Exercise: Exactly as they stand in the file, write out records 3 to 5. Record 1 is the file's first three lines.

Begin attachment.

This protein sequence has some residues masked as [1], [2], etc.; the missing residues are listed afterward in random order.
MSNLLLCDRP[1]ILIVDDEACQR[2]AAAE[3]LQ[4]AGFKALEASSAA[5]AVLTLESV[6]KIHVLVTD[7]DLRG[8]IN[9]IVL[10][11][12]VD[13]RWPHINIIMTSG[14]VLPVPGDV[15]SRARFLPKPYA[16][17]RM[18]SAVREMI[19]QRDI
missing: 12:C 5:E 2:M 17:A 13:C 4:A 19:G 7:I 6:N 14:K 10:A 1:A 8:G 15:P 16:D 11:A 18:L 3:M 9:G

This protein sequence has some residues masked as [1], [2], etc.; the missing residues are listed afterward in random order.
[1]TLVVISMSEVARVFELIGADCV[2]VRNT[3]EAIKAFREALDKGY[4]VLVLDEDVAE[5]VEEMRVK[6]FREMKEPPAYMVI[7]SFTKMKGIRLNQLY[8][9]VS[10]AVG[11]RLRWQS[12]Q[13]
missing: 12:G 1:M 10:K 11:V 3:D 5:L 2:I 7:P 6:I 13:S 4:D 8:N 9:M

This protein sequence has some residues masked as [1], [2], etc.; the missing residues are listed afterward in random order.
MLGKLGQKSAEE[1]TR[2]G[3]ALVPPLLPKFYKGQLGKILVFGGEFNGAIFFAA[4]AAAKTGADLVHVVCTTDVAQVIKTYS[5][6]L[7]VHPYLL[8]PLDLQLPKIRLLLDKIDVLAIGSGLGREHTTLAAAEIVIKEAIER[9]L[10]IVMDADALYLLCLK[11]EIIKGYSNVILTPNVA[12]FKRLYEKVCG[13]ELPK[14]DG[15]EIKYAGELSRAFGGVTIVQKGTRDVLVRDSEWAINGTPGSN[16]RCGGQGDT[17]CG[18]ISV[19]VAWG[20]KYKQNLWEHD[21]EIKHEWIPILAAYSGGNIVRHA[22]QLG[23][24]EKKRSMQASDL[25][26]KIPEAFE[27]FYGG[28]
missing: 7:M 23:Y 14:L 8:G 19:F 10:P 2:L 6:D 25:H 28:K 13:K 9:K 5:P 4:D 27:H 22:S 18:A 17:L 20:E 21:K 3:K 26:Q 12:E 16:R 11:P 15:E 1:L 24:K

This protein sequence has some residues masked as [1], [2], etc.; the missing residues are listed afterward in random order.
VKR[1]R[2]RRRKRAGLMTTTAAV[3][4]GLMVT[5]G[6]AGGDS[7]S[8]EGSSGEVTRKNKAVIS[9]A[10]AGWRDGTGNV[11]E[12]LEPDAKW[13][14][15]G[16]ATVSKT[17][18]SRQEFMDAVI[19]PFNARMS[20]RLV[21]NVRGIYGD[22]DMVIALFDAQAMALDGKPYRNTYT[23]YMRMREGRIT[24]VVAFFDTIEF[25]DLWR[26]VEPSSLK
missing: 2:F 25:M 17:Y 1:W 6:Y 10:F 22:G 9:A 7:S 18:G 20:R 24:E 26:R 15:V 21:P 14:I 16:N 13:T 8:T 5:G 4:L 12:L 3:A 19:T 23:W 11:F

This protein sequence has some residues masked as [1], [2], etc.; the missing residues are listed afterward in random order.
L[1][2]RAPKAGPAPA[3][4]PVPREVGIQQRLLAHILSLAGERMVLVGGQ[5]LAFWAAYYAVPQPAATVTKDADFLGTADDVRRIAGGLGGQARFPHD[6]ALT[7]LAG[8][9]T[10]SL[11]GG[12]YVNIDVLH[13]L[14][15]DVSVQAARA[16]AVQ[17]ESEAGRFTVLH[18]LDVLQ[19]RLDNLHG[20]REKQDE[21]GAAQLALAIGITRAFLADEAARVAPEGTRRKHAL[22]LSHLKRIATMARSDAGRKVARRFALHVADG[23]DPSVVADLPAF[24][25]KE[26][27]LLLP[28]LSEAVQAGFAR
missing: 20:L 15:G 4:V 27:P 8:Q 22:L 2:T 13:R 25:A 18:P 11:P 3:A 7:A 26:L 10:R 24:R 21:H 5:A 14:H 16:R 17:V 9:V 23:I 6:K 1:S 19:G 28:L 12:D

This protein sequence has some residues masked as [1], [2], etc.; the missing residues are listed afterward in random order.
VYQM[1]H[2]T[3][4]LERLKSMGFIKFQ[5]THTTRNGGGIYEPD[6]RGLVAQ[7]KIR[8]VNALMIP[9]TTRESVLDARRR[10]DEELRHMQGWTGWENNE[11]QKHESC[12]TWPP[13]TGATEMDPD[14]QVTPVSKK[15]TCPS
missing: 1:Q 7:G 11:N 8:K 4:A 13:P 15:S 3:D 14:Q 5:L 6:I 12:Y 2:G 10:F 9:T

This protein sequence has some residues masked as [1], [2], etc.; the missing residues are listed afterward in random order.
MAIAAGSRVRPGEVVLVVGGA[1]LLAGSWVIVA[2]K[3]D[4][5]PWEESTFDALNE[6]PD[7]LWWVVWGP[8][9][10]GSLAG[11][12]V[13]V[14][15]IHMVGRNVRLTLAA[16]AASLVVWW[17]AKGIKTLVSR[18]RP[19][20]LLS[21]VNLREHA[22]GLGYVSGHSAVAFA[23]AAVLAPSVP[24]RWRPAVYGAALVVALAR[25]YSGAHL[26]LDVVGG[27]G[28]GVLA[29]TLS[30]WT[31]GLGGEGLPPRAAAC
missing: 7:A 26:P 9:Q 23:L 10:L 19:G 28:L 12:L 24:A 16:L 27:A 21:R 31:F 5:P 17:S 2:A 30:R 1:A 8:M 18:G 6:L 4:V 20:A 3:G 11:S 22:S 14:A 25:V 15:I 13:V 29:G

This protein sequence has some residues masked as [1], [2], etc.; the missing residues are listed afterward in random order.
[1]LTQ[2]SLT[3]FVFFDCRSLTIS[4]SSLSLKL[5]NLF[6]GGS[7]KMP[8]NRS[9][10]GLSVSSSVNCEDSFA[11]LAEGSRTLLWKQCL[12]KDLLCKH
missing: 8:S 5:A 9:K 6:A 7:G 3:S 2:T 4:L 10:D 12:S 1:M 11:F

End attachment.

This protein sequence has some residues masked as [1], [2], etc.; the missing residues are listed afterward in random order.
MLGKLGQKSAEE[1]TR[2]G[3]ALVPPLLPKFYKGQLGKILVFGGEFNGAIFFAA[4]AAAKTGADLVHVVCTTDVAQVIKTYS[5][6]L[7]VHPYLL[8]PLDLQLPKIRLLLDKIDVLAIGSGLGREHTTLAAAEIVIKEAIER[9]L[10]IVMDADALYLLCLK[11]EIIKGYSNVILTPNVA[12]FKRLYEKVCG[13]ELPK[14]DG[15]EIKYAGELSRAFGGVTIVQKGTRDVLVRDSEWAINGTPGSN[16]RCGGQGDT[17]CG[18]ISV[19]VAWG[20]KYKQNLWEHD[21]EIKHEWIPILAAYSGGNIVRHA[22]QLG[23][24]EKKRSMQASDL[25][26]KIPEAFE[27]FYGG[28]
missing: 7:M 23:Y 14:L 8:G 19:F 10:P 2:L 6:D 25:H 28:K 13:K 9:K 5:P 4:D 27:H 22:S 18:A 17:L 20:E 21:K 3:K 26:Q 12:E 16:R 11:P 15:E 1:L 24:K

This protein sequence has some residues masked as [1], [2], etc.; the missing residues are listed afterward in random order.
VKR[1]R[2]RRRKRAGLMTTTAAV[3][4]GLMVT[5]G[6]AGGDS[7]S[8]EGSSGEVTRKNKAVIS[9]A[10]AGWRDGTGNV[11]E[12]LEPDAKW[13][14][15]G[16]ATVSKT[17][18]SRQEFMDAVI[19]PFNARMS[20]RLV[21]NVRGIYGD[22]DMVIALFDAQAMALDGKPYRNTYT[23]YMRMREGRIT[24]VVAFFDTIEF[25]DLWR[26]VEPSSLK
missing: 2:F 25:M 17:Y 1:W 6:Y 10:F 22:G 9:A 7:S 18:G 20:R 24:E 26:R 15:V 21:P 14:I 16:N 13:T 8:T 5:G 4:L 12:L 3:A 19:T 23:W 11:F

This protein sequence has some residues masked as [1], [2], etc.; the missing residues are listed afterward in random order.
L[1][2]RAPKAGPAPA[3][4]PVPREVGIQQRLLAHILSLAGERMVLVGGQ[5]LAFWAAYYAVPQPAATVTKDADFLGTADDVRRIAGGLGGQARFPHD[6]ALT[7]LAG[8][9]T[10]SL[11]GG[12]YVNIDVLH[13]L[14][15]DVSVQAARA[16]AVQ[17]ESEAGRFTVLH[18]LDVLQ[19]RLDNLHG[20]REKQDE[21]GAAQLALAIGITRAFLADEAARVAPEGTRRKHAL[22]LSHLKRIATMARSDAGRKVARRFALHVADG[23]DPSVVADLPAF[24][25]KE[26][27]LLLP[28]LSEAVQAGFAR
missing: 20:L 15:G 4:V 27:P 8:Q 22:L 2:T 13:R 25:A 18:P 11:P 3:A 7:A 26:L 10:R 24:R 21:H 5:A 14:H 16:R 17:V 9:V 23:I 6:K 1:S 19:G 28:L 12:D